• James Tharin, CFA

Hold Your Positions, it’s a Bull Market (duh)


Dow Jones Industrial Average 1900 - Present


As long term investors, which most of our clients are, the goal is to buy high quality equity investments and hold onto those investments until something changes with the company or until it is apparent that an existing bull market has come to in end. Its not possible, in my opinion, to know when stocks have switched from bull to bear until after the fact. The good news is that it isn’t necessary to do so in order to be a successful investor. As can be seen in the chart above, secular bull markets (like the one we currently enjoy) usually last a really long time. For example, the last secular bull market in US equities lasted from 1982 until 2000 or about eighteen years. Not even the infamous Crash of ‘87 derailed that bull run. Having said that, we don’t subscribe to the notion of buy it and forget it. The savvy investor makes occasional adjustments to his or her portfolio over time weeding out the losers and reallocating into leading sectors. But the goal is to remain fully invested throughout the cycle.


On the other hand, traders should be more concerned with avoiding drawdowns as seen in the first quarter of 2020, while attempting to participate in the intermediate uptrends as they present themselves. The problem is that most investors aren't willing to do the hard work required in order to find success in the trading world so they should probably stick to long term investing.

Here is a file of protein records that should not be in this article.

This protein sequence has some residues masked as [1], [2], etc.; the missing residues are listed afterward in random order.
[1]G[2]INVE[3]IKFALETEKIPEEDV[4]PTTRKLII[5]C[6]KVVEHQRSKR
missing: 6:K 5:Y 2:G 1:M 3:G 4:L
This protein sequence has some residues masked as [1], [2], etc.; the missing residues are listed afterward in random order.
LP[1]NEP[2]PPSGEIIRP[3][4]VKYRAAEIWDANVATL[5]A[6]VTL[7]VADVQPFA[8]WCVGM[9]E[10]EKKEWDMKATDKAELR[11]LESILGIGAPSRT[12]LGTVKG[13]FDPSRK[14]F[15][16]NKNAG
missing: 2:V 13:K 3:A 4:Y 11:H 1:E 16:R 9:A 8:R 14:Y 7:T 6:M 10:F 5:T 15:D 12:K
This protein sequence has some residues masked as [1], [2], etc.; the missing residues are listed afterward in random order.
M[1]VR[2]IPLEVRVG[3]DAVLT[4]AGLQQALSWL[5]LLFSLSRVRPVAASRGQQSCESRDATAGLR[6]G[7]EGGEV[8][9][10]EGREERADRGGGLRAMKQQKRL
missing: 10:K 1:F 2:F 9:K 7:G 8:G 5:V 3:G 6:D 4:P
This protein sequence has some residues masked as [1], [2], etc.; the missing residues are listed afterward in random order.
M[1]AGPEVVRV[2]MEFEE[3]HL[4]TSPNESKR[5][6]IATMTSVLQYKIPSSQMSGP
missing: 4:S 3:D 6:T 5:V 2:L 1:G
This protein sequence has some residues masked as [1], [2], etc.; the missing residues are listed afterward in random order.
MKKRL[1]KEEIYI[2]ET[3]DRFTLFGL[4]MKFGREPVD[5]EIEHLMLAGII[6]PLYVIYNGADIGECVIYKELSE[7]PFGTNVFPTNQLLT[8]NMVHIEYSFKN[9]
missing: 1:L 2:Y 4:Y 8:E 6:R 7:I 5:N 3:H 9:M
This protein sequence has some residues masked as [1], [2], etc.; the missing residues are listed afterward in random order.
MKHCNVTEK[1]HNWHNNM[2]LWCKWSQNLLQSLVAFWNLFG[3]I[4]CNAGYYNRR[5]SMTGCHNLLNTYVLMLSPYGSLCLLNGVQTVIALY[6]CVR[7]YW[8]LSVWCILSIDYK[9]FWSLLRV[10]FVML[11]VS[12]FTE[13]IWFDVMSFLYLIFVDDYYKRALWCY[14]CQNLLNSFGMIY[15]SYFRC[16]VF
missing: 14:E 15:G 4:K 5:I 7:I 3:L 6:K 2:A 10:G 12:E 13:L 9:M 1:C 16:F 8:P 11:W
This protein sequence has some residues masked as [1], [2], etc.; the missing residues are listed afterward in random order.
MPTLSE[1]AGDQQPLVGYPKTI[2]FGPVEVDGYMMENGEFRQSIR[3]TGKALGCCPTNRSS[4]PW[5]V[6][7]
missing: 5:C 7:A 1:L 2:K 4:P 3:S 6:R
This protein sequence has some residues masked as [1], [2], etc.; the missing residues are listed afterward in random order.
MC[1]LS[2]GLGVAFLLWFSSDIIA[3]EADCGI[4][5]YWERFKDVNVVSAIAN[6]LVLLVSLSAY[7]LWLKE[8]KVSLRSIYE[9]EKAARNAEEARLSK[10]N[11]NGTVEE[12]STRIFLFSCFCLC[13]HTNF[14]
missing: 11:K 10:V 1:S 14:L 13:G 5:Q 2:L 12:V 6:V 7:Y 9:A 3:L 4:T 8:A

Dow Jones Industrial Average 1983 - 1989

The chart above shows a couple of down cycles in an otherwise long term bull market. The goal of the investor is to hold on through these drawdowns, confident in the quality of a well diversified portfolio and the dividend income that it generates. The goal of the trader is to avoid some of the volatility on the way down at the cost of inevitably missing some of the upside. The idea is to generate a portfolio with better risk-adjusted returns than that of the investor.


The chart below compares the Philadelphia Semiconductor Index (SOX) to the S&P 500 Index (SPX). An upward sloping line indicates that the semis are outperforming the S&P 500 which typically bodes well for the intermediate term. Therefore, market dips should be used for buying high quality names, in our opinion.


The chart below compares the Philadelphia Semiconductor Index to the S&P 500 Index. An upward sloping line indicates that the semis are outperforming the S&P 500 which typically bodes well for the intermediate term. Therefore, market dips should be used for buying high quality names, in our opinion.

SOX divided by the S&P 500